Ray Anderson has seen the Arizona State basketball program come up with big wins as well as be on the wrong side of some brutal defeats.
The athletic director, who started in February, was as crushed as anyone with the team’s NCAA Tournament loss to Texas, but is optimistic about the program’s future.
“It was disappointing yet there were signs there that we’ve got some skills, we’ve got both at the coaching and player level, and we’re going to have to figure a way to just get better from start to finish in 2014,” he told the Dan Bickley Show with Vince Marotta on Arizona Sports 98.7 FM Thursday. “And Herb and I will be meeting and working jointly to see how we take the program forward.”
Arizona State, by all accounts, had a pretty successful season in 2013-14. The Devils won 21 games — finishing an excellent 16-1 at Wells Fargo Arena — and reached the NCAA Tournament for the first time since 2009.
But the goals for the program are higher than that, and both Anderson and head coach Herb Sendek are now looking for ways to take the program to the next level.
It starts with recruiting, which Anderson said is not something he’s planning on helping to direct.
“I can certainly try to help the coaches with regard to the philosophy and the aggressiveness and the fullness of the process, getting as much input as we can from relevant folks to just put us in a better position to be more successful at the recruiting,” he said.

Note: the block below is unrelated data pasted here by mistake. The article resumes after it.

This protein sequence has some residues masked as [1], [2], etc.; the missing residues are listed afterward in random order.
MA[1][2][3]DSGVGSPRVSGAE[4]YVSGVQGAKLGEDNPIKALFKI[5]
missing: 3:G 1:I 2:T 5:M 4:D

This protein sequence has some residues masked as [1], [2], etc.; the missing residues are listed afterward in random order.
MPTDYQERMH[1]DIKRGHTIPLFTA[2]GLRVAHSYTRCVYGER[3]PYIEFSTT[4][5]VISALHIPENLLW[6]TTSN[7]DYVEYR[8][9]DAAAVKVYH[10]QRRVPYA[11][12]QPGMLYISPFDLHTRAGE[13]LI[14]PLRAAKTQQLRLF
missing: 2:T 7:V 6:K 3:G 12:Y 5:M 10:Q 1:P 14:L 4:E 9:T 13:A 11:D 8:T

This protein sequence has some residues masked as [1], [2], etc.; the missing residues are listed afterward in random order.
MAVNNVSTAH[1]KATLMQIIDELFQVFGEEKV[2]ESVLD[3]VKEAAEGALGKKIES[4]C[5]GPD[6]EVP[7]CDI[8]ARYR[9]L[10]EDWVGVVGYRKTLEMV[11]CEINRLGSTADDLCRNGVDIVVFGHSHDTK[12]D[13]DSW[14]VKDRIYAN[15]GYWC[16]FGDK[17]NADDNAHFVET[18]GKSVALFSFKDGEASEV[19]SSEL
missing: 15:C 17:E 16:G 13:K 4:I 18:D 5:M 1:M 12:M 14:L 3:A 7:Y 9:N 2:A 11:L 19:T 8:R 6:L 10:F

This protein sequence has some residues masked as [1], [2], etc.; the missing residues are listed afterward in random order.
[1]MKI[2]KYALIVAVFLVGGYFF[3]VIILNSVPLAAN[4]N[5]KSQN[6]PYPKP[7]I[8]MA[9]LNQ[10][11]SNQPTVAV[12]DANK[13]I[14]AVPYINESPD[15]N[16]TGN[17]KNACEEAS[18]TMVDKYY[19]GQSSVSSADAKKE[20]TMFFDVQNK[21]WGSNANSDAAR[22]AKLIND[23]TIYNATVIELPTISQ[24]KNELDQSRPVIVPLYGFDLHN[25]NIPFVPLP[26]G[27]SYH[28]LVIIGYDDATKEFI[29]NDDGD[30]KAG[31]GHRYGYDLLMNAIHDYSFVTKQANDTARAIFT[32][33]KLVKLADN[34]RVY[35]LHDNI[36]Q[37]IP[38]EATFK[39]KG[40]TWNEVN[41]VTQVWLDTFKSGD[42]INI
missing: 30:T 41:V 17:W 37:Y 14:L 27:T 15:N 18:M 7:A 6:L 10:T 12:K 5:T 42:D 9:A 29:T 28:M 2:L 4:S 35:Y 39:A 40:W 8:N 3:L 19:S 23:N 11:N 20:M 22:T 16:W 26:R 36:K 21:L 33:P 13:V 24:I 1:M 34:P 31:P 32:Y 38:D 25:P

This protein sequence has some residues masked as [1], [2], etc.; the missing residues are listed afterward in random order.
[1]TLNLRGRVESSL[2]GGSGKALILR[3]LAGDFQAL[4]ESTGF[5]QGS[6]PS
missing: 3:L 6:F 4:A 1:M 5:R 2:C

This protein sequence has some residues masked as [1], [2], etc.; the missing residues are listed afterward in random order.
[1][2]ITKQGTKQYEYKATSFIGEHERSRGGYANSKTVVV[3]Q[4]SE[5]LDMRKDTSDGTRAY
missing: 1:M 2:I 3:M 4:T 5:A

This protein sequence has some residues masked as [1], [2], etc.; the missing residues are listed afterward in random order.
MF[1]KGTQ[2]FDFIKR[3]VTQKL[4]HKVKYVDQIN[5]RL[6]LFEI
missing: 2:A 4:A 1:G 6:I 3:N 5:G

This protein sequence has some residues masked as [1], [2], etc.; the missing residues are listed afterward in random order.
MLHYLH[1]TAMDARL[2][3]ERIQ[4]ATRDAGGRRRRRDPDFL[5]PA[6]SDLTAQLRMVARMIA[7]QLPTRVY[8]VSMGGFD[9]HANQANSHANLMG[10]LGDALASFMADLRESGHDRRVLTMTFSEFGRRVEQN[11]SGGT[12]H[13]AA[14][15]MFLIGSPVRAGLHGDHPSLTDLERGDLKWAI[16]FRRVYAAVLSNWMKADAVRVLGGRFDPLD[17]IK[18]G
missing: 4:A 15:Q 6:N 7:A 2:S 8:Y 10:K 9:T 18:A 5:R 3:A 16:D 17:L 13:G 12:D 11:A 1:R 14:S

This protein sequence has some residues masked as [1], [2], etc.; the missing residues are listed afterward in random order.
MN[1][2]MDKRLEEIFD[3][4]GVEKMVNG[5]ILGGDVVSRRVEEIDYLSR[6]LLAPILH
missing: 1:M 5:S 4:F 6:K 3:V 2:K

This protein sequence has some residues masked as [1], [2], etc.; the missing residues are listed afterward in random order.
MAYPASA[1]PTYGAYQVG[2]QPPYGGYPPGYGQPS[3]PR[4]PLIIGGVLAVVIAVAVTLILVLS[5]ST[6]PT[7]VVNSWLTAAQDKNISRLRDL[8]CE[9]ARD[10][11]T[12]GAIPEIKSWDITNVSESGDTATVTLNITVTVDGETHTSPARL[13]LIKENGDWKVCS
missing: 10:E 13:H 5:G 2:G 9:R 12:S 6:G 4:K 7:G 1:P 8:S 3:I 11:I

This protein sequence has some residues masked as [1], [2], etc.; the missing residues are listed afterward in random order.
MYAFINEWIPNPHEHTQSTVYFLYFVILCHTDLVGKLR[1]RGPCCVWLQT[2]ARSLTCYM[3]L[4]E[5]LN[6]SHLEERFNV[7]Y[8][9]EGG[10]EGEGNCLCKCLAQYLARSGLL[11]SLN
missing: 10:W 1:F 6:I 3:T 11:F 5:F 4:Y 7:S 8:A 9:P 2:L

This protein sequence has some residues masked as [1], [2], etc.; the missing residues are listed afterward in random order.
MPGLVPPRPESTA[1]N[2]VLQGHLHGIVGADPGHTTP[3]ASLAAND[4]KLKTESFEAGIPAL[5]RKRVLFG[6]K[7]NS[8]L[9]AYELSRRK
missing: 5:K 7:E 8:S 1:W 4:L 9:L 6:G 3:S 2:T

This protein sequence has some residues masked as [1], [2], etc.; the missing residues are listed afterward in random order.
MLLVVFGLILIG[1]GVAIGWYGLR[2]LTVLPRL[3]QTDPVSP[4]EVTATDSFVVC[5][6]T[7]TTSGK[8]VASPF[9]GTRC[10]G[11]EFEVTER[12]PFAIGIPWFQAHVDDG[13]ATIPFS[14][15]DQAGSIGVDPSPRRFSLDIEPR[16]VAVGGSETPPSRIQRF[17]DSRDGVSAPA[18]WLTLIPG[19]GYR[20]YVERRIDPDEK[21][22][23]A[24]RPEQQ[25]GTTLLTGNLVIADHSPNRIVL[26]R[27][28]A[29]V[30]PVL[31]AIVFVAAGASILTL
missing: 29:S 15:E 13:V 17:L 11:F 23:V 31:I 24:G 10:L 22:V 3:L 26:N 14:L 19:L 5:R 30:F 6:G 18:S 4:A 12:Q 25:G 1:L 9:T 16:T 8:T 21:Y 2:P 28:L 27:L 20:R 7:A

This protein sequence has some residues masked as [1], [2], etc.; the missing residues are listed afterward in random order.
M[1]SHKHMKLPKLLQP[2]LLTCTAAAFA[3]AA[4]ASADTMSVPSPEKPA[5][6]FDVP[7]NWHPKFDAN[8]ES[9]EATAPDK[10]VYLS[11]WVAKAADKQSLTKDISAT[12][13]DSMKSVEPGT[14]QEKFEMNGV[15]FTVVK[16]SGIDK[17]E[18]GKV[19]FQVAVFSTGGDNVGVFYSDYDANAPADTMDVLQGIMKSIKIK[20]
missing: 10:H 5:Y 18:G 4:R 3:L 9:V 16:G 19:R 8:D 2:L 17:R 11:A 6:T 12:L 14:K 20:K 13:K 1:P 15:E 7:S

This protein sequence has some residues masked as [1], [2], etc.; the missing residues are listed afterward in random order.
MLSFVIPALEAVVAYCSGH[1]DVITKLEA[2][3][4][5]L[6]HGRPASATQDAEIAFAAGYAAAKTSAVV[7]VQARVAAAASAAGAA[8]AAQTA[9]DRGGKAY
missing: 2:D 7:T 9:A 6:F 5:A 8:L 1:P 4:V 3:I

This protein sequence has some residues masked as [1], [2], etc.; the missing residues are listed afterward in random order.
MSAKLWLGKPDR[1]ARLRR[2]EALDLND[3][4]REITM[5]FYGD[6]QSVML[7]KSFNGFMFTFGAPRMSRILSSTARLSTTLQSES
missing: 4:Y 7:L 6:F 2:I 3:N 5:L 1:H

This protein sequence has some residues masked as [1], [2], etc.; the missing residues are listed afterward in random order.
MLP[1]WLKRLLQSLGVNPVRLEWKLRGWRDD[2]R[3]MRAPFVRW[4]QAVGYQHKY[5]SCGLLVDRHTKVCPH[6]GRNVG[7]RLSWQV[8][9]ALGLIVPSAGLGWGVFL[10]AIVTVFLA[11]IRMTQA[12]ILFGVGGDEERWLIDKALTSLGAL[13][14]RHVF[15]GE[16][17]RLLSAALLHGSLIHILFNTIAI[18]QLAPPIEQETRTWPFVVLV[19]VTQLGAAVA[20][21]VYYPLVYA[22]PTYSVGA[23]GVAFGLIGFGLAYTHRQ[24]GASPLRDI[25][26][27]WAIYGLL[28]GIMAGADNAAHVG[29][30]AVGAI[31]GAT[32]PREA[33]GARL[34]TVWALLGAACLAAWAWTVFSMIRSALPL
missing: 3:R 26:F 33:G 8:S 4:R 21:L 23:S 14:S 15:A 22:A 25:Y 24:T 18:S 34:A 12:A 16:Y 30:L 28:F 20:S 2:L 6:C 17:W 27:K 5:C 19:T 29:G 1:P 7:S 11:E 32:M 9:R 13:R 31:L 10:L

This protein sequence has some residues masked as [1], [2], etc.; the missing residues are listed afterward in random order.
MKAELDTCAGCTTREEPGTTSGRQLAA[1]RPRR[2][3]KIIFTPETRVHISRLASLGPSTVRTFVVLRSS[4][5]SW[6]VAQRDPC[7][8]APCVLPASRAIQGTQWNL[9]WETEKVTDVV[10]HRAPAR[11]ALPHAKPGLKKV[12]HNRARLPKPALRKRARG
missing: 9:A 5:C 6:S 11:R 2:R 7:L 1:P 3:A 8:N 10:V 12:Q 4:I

Anderson said it is a conversation that will be had shortly, with more specifics being ironed out.
“The bottom line is how do we become more efficient? Efficiency, in my book, leads to, very frankly, better results overall.”
That’s the ultimate goal.
Anderson, who is still fairly new to the collegiate landscape, said he plans on attending the Final Four next weekend with the idea of talking with fellow athletic directors to get some thoughts and advice.
“I need to go and get some input from folks who have been in situations where they’re really striving to help all of their programs, but specifically their basketball programs, take that next step,” he said. “I don’t use the excuse that I’m the new guy in the seat, but the fact is I’m the new guy in the seat. I’ve got a lot to learn, so I’ve got to reach out to folks who hopefully have that knowledge and will share it with me.
“And we can get better.”